A word of warning: buying an infant ticket on American Airlines in conjunction with upgrades can turn out to be a very messy process. I’m still shaking my head at how absurd the process was for my family.
Warning: Infant Ticket International Upgrade Experience On American Airlines
I had to return from Europe last-minute and opted to book Basic Economy tickets on American Airlines. The price was 276CHF per ticket for a ticket booked 48 hours prior to travel and the schedule worked out perfectly to break up the trip in London, where my sister-in-law lives.
This pricing was only available from a European point-of-sale. I tried booking this via aa.com and the price was significantly higher. When I switched to AA’s Swiss website, which appears to operate on a different Amadeus platform, I was able to find the pricing I wanted, but encountered an error when attempting to complete ticketing:
Same issue on AA’s UK website:
But I finally managed to ticket the reservation, with the infant ticket, on Expedia’s UK website.
Shortly after ticketing, I called in AA to upgrade the reservation. Flights were lightly filled and our upgrades were confirmed immediately.
For American Airlines (and many airlines), when you upgrade an infant ticket, you must pay 10% of the current cost of the cabin you are upgrading to. So in my case, I’d be responsible for 10% of the business class fare.
I was fully expecting that and had already calculated the price: a one-way business class ticket was available for 2,114.50CHF so I expected to pay 10% of the 1,729CHF base fare (173CHF) plus the taxes and fees, up to 385.5CHF (in my experience, however, AA would have also only charged 10% of the carrier-imposed surcharge (YR) so 10% of 278CHG would have been 27.80CHF. In any case, I was expecting something in the range of $250-400.
This, by the way, for the pleasure of allowing my daughter to sit on my lap on an empty flight, as if she was going to take up more real estate onboard.
Why not just buy her another 269CHF ticket? Because then I would have had to use an extra systemwide upgrade for her, since she would have her own seat.
(in retrospect, I should have done that)
Infant Ticket Problems On American Airlines
Anyway, the Executive Platinum desk quoted a price of $1,328 for Claire Marie’s ticket. Uh…
I found that the rate desk was taking the cheapest one-way fare from a U.S. point of sale, which was $10,328.35:
Two problems with that. One, our first segment would remain in economy class. Second, the fare bumped up to first class the segment from London to New York…the system could not even price the ticket in business class.
The AA agent agreed that the price was absurd and told me she would reach out to another agent in the rates department.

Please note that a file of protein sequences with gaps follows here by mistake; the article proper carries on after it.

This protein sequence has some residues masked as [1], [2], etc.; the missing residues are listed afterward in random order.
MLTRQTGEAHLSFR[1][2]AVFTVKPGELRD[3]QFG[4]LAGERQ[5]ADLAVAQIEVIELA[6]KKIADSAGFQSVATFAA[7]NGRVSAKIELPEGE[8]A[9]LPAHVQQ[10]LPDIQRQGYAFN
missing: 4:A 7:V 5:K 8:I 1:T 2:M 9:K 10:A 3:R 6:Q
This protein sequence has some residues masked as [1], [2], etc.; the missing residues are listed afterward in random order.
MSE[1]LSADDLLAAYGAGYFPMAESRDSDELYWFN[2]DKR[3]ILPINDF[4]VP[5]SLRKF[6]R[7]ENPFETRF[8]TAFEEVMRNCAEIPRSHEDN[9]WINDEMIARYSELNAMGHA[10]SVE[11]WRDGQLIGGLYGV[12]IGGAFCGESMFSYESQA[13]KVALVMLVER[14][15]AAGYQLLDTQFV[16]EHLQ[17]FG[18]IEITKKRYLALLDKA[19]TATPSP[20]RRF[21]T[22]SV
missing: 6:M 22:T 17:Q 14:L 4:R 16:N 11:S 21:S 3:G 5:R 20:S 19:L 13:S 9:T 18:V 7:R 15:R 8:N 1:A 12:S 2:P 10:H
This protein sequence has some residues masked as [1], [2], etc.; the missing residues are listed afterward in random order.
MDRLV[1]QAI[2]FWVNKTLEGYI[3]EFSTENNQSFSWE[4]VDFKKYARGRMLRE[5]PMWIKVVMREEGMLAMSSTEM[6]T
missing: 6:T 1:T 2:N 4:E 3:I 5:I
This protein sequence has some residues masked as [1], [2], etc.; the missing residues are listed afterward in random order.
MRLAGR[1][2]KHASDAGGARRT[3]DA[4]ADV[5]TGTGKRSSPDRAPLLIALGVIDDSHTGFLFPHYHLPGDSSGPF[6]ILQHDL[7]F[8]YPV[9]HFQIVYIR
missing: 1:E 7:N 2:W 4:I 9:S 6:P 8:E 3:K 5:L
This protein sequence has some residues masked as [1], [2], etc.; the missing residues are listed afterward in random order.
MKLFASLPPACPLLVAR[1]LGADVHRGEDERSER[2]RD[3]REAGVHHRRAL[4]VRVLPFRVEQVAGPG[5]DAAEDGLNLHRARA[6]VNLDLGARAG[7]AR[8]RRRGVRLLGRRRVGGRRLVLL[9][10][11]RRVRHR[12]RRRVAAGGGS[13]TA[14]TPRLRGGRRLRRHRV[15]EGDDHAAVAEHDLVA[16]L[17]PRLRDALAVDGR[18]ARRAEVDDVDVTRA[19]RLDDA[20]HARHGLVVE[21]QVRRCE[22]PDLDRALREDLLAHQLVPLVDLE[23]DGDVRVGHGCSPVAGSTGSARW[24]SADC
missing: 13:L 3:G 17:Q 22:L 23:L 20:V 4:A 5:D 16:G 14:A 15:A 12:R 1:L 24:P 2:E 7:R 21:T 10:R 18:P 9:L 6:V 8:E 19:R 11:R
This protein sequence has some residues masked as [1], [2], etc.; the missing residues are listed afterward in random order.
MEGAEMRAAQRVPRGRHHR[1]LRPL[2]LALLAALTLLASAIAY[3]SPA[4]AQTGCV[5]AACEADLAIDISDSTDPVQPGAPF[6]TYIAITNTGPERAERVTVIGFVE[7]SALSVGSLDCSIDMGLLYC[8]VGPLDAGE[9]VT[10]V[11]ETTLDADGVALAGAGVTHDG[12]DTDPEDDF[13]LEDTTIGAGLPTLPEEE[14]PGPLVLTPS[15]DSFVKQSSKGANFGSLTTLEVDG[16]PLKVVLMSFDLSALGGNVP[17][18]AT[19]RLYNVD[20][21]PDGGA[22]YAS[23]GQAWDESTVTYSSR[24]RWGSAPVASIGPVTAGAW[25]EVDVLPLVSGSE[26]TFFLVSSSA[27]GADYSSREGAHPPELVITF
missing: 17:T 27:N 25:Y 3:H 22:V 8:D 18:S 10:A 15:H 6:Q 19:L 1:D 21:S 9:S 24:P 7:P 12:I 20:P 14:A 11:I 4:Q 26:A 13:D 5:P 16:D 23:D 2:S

After about 15 minutes on hold, she came back and told me they were working on my ticket and to check back in the morning.
The next morning, the day before we were to leave, I called back and was quoted the same price again. I explained to the agent it made no sense, mentioned the point of sale issue, and was once again placed on hold.
The call cut off, the ticket went from pending to re-issued, and I did not call back.
At check-in the next day in Zurich, the British Airways agent noted an issue with the infant ticket and was only able to check us in as far as London.
Trouble At The Airport
We spent the night in London and then showed up at the AA counter at Heathrow T5 about two hours prior to our flight.
After attempting to check-in, I was directed to the ticket sales line, where an agent asked me to pay $1328.
I protested (politely) and explained the point of sale issue. In fact, I pointed out that a same-day, walk-up business class ticket from London to Los Angeles via New York on the same flights were 1300GBP. Yes, a paid business class ticket!
She also agreed I was right but claimed her hands were tied. I escalated to a supervisor and was bluntly but politely given an ultimatum: pay the fee or downgrade.
Well, I told them the baby could ride in economy class and we would stay in business class….
They chuckled, though I wasn’t exactly joking.
While I considered paying the fee and trying to get it back later, I ultimately was not willing to take the gamble.
The flight was EMPTY. Business class had only two other passengers and everyone had their own row(s) in economy class.
So I downgraded myself and the baby and was re-seated in economy class. The whole process took 90 minutes, giving us just 30 minutes to clear security and board our aircraft. Augustine and Heidi remained in business class (and Heidi and I ultimately shared the business class seat).
Quite frankly, the whole process was beyond absurd and AA’s archaic and opaque method for calculating infant fares on upgraded tickets borders on criminal.
I understand these fees are viewed as nice sources of additional revenue, but give me a break? Over $1300 so that I can hold my baby in my lap? I don’t think so.
By the way, I tried to buy a round-trip infant ticket for my daughter, which also would have dropped the price significantly. I was told that was impossible and her ticket had to match mine.
Be aware that infant ticket prices are re-calculated if you upgrade and that AA’s pricing is whatever it darn well feels like charging. Not only did I waste hours on the phone and at the airport, but I felt like a fool and came to despise American Airlines for it. American Airlines should charge a flat fee for infant tickets. Its current process is nothing short of absurd.